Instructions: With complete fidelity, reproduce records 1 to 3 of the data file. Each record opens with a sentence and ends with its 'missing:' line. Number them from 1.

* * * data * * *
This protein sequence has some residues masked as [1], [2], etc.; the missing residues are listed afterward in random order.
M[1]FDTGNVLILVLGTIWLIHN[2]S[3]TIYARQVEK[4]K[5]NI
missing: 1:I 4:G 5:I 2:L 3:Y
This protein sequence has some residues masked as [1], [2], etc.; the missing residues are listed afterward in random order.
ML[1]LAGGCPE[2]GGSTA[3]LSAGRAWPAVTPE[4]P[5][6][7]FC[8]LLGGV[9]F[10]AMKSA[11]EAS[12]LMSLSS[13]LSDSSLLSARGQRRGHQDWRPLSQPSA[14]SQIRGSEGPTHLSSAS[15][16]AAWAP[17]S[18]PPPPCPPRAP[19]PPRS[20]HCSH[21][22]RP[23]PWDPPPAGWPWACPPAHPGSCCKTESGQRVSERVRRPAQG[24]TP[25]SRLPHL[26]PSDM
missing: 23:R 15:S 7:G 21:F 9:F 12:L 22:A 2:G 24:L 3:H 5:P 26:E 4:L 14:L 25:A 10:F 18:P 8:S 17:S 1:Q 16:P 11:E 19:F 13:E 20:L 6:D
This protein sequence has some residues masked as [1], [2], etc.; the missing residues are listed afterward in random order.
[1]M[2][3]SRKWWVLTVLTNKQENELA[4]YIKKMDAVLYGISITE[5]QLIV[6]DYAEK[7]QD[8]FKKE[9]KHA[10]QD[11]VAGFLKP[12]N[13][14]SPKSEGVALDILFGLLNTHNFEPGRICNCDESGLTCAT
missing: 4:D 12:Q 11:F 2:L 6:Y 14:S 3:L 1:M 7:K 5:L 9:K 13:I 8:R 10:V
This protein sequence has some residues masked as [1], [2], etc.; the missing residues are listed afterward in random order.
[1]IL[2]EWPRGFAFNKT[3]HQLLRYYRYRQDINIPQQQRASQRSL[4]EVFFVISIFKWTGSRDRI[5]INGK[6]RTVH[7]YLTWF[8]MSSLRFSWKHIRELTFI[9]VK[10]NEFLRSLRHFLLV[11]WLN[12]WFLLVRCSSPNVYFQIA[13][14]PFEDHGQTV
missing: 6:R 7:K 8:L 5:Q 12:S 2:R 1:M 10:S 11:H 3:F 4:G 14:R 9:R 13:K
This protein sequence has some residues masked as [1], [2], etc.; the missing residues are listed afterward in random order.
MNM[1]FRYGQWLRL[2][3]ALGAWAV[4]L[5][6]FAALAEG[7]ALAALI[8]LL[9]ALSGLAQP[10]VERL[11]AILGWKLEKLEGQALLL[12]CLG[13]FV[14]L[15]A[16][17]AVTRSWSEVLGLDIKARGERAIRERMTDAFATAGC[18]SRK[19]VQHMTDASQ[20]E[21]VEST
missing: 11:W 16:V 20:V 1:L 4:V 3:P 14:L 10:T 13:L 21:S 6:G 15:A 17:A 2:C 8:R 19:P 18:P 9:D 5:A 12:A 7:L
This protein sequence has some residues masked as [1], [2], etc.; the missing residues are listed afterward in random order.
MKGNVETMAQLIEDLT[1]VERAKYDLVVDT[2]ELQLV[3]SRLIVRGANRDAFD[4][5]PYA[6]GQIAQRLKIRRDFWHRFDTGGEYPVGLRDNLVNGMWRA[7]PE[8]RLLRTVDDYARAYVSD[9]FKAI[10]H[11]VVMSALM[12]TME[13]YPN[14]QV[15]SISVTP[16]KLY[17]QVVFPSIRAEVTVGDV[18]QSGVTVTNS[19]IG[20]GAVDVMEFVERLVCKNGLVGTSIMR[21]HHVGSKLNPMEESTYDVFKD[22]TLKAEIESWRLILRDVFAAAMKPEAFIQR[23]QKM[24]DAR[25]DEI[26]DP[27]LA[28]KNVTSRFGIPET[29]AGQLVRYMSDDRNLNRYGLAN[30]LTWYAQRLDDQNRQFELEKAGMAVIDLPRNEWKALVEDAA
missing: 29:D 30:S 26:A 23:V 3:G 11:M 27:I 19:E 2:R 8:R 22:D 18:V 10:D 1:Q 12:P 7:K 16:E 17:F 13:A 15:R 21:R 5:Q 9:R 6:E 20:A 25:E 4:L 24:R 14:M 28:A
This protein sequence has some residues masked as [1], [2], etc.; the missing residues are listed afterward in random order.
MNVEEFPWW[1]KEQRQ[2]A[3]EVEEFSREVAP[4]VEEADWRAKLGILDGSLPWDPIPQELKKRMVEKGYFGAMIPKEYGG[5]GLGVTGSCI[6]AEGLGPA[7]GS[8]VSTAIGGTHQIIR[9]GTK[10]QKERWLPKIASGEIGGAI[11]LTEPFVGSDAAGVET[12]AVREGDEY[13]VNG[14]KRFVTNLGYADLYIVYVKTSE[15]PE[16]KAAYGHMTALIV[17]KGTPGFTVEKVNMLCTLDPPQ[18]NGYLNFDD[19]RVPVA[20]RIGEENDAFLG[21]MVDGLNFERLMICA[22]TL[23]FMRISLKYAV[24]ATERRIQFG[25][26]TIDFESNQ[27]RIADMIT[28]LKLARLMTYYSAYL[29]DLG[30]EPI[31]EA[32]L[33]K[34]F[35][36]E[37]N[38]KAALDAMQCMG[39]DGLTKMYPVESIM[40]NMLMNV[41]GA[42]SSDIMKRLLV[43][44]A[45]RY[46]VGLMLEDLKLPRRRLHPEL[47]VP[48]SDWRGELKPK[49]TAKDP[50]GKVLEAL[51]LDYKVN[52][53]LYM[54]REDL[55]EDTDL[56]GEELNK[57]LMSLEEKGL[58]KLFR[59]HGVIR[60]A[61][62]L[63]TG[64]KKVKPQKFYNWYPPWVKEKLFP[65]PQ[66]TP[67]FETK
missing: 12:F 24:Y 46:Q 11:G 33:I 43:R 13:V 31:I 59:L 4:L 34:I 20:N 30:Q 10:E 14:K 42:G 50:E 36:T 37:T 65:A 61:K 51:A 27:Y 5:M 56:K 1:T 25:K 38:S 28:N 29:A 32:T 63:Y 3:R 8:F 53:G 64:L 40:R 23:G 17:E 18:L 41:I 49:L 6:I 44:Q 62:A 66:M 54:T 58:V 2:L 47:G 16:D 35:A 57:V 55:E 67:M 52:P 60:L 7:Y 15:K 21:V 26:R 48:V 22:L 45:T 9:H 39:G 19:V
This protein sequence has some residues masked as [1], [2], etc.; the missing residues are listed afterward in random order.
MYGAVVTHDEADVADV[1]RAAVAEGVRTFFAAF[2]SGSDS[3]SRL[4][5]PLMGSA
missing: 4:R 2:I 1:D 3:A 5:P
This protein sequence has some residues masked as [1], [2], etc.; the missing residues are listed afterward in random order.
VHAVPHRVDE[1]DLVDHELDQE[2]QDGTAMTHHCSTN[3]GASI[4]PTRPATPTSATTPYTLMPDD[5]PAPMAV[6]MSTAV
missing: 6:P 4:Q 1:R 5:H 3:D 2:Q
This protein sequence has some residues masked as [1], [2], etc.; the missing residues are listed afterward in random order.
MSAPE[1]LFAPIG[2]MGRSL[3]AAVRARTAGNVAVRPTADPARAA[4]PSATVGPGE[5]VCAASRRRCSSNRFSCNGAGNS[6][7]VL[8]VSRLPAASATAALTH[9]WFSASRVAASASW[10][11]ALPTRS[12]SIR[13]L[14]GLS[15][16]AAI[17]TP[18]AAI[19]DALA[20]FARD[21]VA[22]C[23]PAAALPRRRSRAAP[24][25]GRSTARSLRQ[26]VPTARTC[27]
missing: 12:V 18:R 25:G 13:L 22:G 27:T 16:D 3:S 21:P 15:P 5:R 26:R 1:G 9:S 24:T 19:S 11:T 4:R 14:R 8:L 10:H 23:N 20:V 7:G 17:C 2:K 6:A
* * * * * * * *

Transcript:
This protein sequence has some residues masked as [1], [2], etc.; the missing residues are listed afterward in random order.
M[1]FDTGNVLILVLGTIWLIHN[2]S[3]TIYARQVEK[4]K[5]NI
missing: 1:I 4:G 5:I 2:L 3:Y
This protein sequence has some residues masked as [1], [2], etc.; the missing residues are listed afterward in random order.
ML[1]LAGGCPE[2]GGSTA[3]LSAGRAWPAVTPE[4]P[5][6][7]FC[8]LLGGV[9]F[10]AMKSA[11]EAS[12]LMSLSS[13]LSDSSLLSARGQRRGHQDWRPLSQPSA[14]SQIRGSEGPTHLSSAS[15][16]AAWAP[17]S[18]PPPPCPPRAP[19]PPRS[20]HCSH[21][22]RP[23]PWDPPPAGWPWACPPAHPGSCCKTESGQRVSERVRRPAQG[24]TP[25]SRLPHL[26]PSDM
missing: 23:R 15:S 7:G 21:F 9:F 12:L 22:A 2:G 24:L 3:H 5:P 26:E 4:L 14:L 25:A 10:F 18:P 8:S 17:S 1:Q 16:P 11:E 19:F 13:E 20:L 6:D
This protein sequence has some residues masked as [1], [2], etc.; the missing residues are listed afterward in random order.
[1]M[2][3]SRKWWVLTVLTNKQENELA[4]YIKKMDAVLYGISITE[5]QLIV[6]DYAEK[7]QD[8]FKKE[9]KHA[10]QD[11]VAGFLKP[12]N[13][14]SPKSEGVALDILFGLLNTHNFEPGRICNCDESGLTCAT
missing: 4:D 12:Q 11:F 2:L 6:Y 14:S 3:L 1:M 7:K 5:L 9:K 13:I 8:R 10:V